This blog is a collection of my thoughts and experiences from ten years as a skate dad. For those of you sitting with your jackets in the bleachers, first I salute you, but second I want to give you an honest sense of what you are in for and what to expect. Ice skating is both a trying and a glorious sport, but it doesn't happen without the special group of folks who cheer, support, and console the participants. This is dedicated to you.
Monday, August 17, 2015
So you've got your nerves and the butterflies in your stomach. Your skates are sharp, your hair is bunned and ribboned, your makeup is sparkly, your performance dress is ready. You do your pre-event warm up, your adrenaline is pumping, and you step out onto the ice as they announce your name. Your heart is in your throat but you breathe deeply, relax, smile, and pose.
Now: is it a competition, or is it a show? I ask this peculiar quandary at this point because, up to here, everything is the same between the two. But after this point everything is different. Why? What is it about a routine, even with the same movements for its foundation, that makes it turn out so differently if you are skating for a show rather than for a competition?
Tuesday, August 4, 2015
After you get past the beginning group lessons and the initial years of a private coach, once you are hanging around for the off-ice ballet class or a freestyle or two, you will start to make contact with the rink's regulars.
You'll get to know the staff, the gals that work the register, the other coaches, and the folks in the skate shop. You'll start to chat superficially with the other regular skate parents. You'll even have a couple friendly words with the Zamboni driver and the rink's manager. And then after another year or so, after you are a regular at the freestyles and the local competitions (once your kid has shown serious dedication) you will finally get a chance to meet the rink's old codgers.
This most interesting part of being a skate parent may happen while you are sitting around in the heated snack bar, or while you are leaning on the boards watching the skaters. It will start with an observation perhaps, "your daughter has a nice spiral." Or a comment about your own dedication, "it's good to see a parent devoted to their kids love of a sport."
The old codgers are two generations past the young skaters and they still skate with grace and an easy jump or two. Not only are most of them former coaches, most of them had national fame when they were young competitors. They have amazing stories of both their personal history and how things used to be in figure skating. Listen, respect, and learn from the old codgers; at the rink, it is the best friendship you can cultivate.
Wednesday, July 15, 2015
IJS scoring nowadays is a big technical stew of a system but if I were the Scoring God I would have a simple (yet remarkably nuanced) score sheet . . .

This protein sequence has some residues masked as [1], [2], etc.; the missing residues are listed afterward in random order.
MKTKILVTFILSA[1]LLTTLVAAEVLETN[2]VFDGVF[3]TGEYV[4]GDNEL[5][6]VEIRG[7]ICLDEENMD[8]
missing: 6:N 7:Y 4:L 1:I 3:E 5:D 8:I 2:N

Women's Score sheet:
Appropriate hand movements
Arms up and graceful
On the music
Center of gravity well managed
Smooth, no jerkiness
No precession on spins
Graceful choice of components
Professional friendly demeanor
Fast clickety footwork
Ice pressure command
I differ rather seriously from the general direction that the scoring system has "taken" the sport (if you subscribe to the opinion that skaters are primarily trained to please the judges), but you can read about that in another post.
Friday, July 3, 2015
Earlier I mentioned my preference that, almost without exception, you should skate to classical music. Once in a long while though -- for a novelty skate or a show -- select one of your favorite pop songs that exhibits a wide range of dynamics. After that though please show some respect for the composer and arranger: don't go cherry-picking out just the phrases you like.
For audience members that know the song the missing continuity is too distracting, no matter how well you edit and splice the thing. Select a continuous portion of the song -- fade in the start or fade out the end if necessary -- and skate it end to end.
But mostly, of course, stick to the classical.
Sunday, June 21, 2015
After recovering from her ankle injury and now back skating, it has been several months since I've had the pleasure of watching my daughter. I notice she has some technical faults -- elements that "project" incorrectly.
She comes over to chat a bit, and I pull out the video camera saying "go do some scratch spins." She nods and returns to center ice to try a few while I tape the attempts. When she skates back over I press the rewind and play to show her what is happening: she isn't holding her tummy muscles tight enough, so her rear end is sticking out while she spins.
Hmmm, she says. So she goes back out on the ice and spins a couple more while I tape again. The next few spins are much better. "Nobody every told me that before," she comments, and all I can do is nod my head.
Although I don't say it to her I think, "well yes, that is what a skatedad is for." Your coach is too busy trying to juggle her schedules and make a living, and your friends at the rink aren't going to tell you elements of style as they are competitors. So that is exactly how a skatedad drives their kid to success: by providing the appropriate positive criticism to artistic style and expression that nobody else can offer.